“The Lord is my Shepherd, I shall not want.”

I’m a pastor.  You may know this already but this word’s origin has nothing to do with church, praying, preaching and the like.  When something was pastoral, it never evoked pictures of pews and pulpits.  The word pastoral comes from background of farming, country land, tilling, gardening, and landscaping.  It spoke of taking care of livestock, raising crops, working the land, and managing the seasons of a farm.  Pastoral is synonymous with bucolic, idyllic, countryside, rural, and all things green.

You may notice that the word pasture comes from the same root word and when I think of pasture, I think of cow pies and cattle grazing chewing their cud out on a country hillside fenced in to keep them in and danger out.  A pastor was a shepherd.  So when people started hearing this term being thrown around for the leader of a church, visions of farming and farmland and farmhands and farm animals came to their mind.  A pastor would lead like a shepherd; he would take care of the sheep (people) under his care by taking them to places to feed, looking out for water holes to satiate their thirst, making a fold for them to sleep protected while he laid at the door with one eye open for predators.

Before I get into all the things a shepherd does in the forthcoming blog entries, I just want to acknowledge as a pastor that I have a Pastor, a Shepherd.  Often when you’re a pastor, you feel like no one is pastoring or shepherding you.  You are helping others ‘wants’, but can often be left wanting yourself.  In this passage, it’s clear that I have a Shepherd that knows my wants, my dreams, my desires.  I don’t have to want anymore.

He is looking out for me while I’m looking out for everyone else.  He is feeding me when I’m feeding everyone else.  He is noticing unmet needs and wants while I have my finger on the pulse of everyone else’s wants.  He is shepherding those hidden areas of longing, areas I’m even unaware of in my haste to take care of the flock under my care.  I am in his flock/church and He is my Shepherd/Pastor.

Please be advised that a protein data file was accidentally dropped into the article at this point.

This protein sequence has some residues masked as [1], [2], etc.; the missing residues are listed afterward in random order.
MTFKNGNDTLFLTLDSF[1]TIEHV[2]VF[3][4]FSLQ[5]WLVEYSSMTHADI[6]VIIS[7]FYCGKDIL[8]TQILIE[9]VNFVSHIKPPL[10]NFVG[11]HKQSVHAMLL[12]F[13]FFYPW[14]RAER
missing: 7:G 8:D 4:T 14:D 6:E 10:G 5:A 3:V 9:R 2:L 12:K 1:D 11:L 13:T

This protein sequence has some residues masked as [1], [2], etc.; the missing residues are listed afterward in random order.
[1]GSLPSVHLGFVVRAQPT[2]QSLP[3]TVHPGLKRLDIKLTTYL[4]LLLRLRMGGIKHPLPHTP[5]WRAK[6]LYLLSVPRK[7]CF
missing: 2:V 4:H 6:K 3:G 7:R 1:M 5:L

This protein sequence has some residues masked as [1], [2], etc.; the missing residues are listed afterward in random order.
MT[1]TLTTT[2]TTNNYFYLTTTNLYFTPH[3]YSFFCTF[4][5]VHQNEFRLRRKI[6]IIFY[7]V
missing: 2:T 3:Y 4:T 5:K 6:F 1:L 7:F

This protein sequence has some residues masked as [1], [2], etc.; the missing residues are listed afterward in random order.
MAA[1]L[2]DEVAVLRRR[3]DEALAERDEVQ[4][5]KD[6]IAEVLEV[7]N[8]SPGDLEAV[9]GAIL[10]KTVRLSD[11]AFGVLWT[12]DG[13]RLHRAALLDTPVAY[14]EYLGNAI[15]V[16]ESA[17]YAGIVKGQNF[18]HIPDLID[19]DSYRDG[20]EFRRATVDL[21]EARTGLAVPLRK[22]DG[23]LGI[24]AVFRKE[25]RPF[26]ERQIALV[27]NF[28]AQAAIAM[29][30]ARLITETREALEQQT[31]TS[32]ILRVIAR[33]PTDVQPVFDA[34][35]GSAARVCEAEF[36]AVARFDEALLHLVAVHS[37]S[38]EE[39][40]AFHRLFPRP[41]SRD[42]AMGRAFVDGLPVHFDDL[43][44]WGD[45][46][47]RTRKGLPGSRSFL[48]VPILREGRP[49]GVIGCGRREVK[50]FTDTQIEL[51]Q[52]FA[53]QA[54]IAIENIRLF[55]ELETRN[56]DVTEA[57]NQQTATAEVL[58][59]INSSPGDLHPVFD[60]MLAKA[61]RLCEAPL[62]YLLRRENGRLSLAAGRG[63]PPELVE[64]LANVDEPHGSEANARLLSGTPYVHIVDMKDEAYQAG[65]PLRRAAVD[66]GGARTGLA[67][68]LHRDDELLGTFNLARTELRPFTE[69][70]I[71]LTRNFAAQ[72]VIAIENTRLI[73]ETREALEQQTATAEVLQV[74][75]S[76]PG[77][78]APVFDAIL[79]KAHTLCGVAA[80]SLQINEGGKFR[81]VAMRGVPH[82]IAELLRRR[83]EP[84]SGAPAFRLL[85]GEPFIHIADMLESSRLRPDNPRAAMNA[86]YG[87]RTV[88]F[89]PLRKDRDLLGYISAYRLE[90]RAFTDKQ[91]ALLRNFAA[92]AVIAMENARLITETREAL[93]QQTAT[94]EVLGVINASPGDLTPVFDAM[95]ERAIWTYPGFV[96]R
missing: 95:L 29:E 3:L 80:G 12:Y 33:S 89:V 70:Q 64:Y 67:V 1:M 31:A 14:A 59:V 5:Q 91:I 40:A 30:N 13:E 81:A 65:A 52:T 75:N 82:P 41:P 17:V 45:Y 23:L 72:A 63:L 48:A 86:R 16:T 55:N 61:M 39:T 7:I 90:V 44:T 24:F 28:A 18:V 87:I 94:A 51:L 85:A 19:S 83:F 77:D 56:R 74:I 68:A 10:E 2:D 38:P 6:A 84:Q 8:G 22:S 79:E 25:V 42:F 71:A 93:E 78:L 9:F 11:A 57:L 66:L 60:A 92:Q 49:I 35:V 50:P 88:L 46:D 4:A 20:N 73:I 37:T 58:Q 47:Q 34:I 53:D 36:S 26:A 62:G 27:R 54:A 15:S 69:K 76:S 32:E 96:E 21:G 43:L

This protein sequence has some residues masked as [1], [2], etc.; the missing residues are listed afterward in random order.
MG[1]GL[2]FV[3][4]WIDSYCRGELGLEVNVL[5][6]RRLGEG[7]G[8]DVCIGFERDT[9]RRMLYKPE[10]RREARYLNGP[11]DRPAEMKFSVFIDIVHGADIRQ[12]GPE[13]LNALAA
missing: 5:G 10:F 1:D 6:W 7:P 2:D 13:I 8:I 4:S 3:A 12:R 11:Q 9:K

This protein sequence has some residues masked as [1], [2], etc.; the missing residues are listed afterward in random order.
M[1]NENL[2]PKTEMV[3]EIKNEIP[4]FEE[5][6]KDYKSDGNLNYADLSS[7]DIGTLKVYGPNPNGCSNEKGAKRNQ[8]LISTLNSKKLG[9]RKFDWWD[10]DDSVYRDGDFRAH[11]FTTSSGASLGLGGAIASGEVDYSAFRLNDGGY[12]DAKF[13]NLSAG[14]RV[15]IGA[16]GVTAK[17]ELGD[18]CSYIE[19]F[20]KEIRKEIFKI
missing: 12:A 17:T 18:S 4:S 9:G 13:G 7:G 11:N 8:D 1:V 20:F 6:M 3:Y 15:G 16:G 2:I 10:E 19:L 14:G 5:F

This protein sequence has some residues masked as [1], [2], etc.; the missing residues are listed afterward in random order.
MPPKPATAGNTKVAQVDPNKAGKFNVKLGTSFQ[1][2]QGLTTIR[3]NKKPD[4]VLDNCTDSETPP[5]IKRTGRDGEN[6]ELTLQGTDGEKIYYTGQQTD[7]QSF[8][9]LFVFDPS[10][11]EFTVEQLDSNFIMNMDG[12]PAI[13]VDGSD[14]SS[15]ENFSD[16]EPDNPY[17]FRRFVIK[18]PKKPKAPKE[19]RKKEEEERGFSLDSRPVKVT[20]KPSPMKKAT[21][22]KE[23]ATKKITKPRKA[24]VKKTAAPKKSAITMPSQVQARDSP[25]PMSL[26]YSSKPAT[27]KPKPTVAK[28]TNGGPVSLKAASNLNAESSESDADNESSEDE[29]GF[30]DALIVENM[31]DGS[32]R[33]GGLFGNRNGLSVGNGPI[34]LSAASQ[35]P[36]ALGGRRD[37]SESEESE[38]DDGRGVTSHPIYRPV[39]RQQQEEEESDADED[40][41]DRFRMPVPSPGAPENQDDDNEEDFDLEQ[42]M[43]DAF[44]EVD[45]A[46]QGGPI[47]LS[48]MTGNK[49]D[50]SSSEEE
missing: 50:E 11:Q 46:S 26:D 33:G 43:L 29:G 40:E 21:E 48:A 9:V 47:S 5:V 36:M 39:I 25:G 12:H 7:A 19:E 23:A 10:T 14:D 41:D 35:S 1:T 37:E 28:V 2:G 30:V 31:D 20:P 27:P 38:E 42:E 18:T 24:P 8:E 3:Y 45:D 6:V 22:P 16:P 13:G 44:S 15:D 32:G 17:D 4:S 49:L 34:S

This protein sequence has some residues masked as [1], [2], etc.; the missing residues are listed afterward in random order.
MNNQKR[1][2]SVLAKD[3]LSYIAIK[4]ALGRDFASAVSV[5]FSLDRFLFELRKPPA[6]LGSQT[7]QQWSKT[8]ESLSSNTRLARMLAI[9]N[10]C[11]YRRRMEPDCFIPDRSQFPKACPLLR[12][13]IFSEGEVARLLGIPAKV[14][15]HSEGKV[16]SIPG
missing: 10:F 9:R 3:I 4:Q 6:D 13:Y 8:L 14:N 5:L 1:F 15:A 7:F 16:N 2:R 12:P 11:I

He is a good one, too.  When I stray from the path of righteousness, he uses his staff and rod to get me back on the path.  He often has to “make me like down” in green pastures, and if he doesn’t make me, I won’t often do it.  He leads me beside still waters, which is cool cause I’m used to choppy waters of relational conflict and internal emotional contradiction…stillness isn’t in my nature without a shepherd to take me there and make me lie down and be still.  I’m just saying I’m glad I have a shepherd to look out for me, cause I need looking out for just like the next guy.

Back to the idea of “not wanting” because of his watch-care.  I can’t begin to tell you how often this is the beginning of the end for a pastor in ministry.  When a leader in a church forgets his own heart as he looks after the hearts of the masses, detrimental things occur, dark things.  Life often becomes robotic and mechanic, lifeless and listless.  You know what it’s like to have a friend that asks you how you’re doing and when you give the token response of “good” says to you, “no, how are you really doing?”  Someone who cares about what’s under the hood.  Someone who sees you as more than a production cranking out product.  Someone who inquires of your deep heart uniquely inclined to explore the places of your hidden “want”.  We often see “want” as evil because it’s set up to fail.  “It’s not about your wants, it’s about your needs.”  Things spoken like this disown desire like it’s the original sin, but I think ‘want’ is very closely tied to ‘will’, and ‘will’ is what makes us human.  We have desires, we have ambitions, we have needs, we have longings.

There is a verse in the Bible that says, “Hope deferred makes the heart grow sick”.  Yeah, that’s what I’m stabbing at.  And the shepherd has a way of knowing the wants of his sheep (I love that the word sheep is plural and singular) and when you’re under his care, you have want of nothing.  He meets you at your want and starts to shepherd you right there.

So I’m a pastor/shepherd who has a Pastor/Shepherd, I’m in his flock.  He is looking after me and feeding me and nursing me back to health and making sure I get the care I need to be healthy.

“The Lord is my Shepherd, I shall not want.”


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